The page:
Mark Ian Thomas Robson, Ontology and Providence in Creation: Taking Ex Nihilo Seriously (London: Continuum, 2008)
The latest edition of American Theological Inquiry features my review of Mark Robson’s Ontology and Providence in Creation. Here are some snippets from it:
A quotation from Ontology and Providence ably summarizes its central aim: ‘Once we get the bad models of God’s creation out of the way, we can develop a better understanding of God’s providence.’ (p. 128). Mark Robson scrutinizes the idea of possible worlds and argues cogently that God’s actualization of a particular possible world, even the best of all possible worlds, is no more than God duplicating that which pre-exists. Consequently, creation is not truly ex nihilo. This conclusion impacts on how God’s creative action should be construed, particularly in relation to the ever-present problem of evil. Robson’s thesis is intriguing and, in my view, persuasive.
God cannot know the sensation of red unless God somehow experiences an instantiation of redness: ‘God, like us, has to look to this world of flesh, blood and stone in order to comprehend it.’ (p. 80). Robson is aware that such a statement is not mainstream Christian thought, but it does appear to cohere with an account of creatio ex nihilo that requires there to exist absolutely nothing but God before the act of creation.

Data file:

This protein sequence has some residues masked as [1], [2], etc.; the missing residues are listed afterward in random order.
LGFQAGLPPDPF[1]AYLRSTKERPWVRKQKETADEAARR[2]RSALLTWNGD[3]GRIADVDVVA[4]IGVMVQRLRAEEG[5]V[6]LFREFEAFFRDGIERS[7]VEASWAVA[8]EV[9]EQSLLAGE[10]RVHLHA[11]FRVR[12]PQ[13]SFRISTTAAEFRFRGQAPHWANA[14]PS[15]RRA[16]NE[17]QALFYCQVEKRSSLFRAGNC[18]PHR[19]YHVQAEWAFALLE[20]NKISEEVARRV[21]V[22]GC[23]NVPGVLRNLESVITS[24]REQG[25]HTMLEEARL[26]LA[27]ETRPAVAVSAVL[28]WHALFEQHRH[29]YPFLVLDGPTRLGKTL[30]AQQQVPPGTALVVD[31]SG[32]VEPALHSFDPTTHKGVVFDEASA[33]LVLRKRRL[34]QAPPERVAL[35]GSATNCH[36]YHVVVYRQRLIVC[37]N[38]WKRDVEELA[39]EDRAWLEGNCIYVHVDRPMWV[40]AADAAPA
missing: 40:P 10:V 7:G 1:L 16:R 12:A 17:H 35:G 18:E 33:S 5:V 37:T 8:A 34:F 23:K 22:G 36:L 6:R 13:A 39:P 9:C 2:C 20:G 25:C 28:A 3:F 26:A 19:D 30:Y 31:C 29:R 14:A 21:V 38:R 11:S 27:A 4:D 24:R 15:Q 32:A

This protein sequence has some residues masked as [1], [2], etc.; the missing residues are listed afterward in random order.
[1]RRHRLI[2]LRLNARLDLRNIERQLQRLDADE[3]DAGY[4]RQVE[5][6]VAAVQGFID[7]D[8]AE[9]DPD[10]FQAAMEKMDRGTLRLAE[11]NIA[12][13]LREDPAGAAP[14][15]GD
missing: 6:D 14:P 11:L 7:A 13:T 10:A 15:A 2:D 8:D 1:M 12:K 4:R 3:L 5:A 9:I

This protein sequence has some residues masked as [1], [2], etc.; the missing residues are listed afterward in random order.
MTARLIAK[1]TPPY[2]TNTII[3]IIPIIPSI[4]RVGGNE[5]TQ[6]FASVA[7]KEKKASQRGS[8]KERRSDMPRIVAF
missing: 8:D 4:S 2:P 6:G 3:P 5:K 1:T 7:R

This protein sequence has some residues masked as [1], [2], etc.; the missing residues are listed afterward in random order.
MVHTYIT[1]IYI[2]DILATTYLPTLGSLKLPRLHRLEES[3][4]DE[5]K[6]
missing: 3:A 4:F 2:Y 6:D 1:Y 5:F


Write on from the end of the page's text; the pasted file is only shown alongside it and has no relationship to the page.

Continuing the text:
In Robson’s view, an emphasis on divine predestination implies that creation cannot be ex nihilo, simply because God creates with something in mind. (This is, I believe, a very important insight; certainly, I do not recall ever coming across it before, and it will be interesting to see if anything is made of it in future dialogue.) Moreover, if God does create with something in mind, the implication is that all that transpires in the created order is fixed, determined in advance.
God did not know – indeed, could not know – that evil would enter the world. It is important to recognize that Robson does not mean simply that God did not anticipate the presence of evil in the world, or even that God could not know that evil would enter the world on the basis that the future, as something yet to occur, cannot be known. Rather, in Robson’s words, ‘How can God, who is pre-eminently a positive and unsurpassable being, know the negativity of evil?’ (pp. 143–144). Evil, for Robson, can only emerge in a world that is genuinely novel, genuinely free and genuinely other from God, as creatures exercise their own capacities for creativity.
Ontology and Providence is not an especially easy read, though it is a rewarding one.… [Robson] has challenged many dearly-held presuppositions concerning the meaning and implications of creatio ex nihilo and, as a result, has laid a modest but stable foundation for future discussions.
About Providence, Divine Action and the Church
In this blog, Terry J. Wright posts thoughts and shares research on the Christian doctrine of providence. This doctrine testifies to God’s provision for all things through creation’s high priest, the man Christ Jesus. However, the precise meaning and manner of this provision is a perpetually open question, and this blog is a forum for discussion of the many issues relating to providence and the place of the Church within God’s action.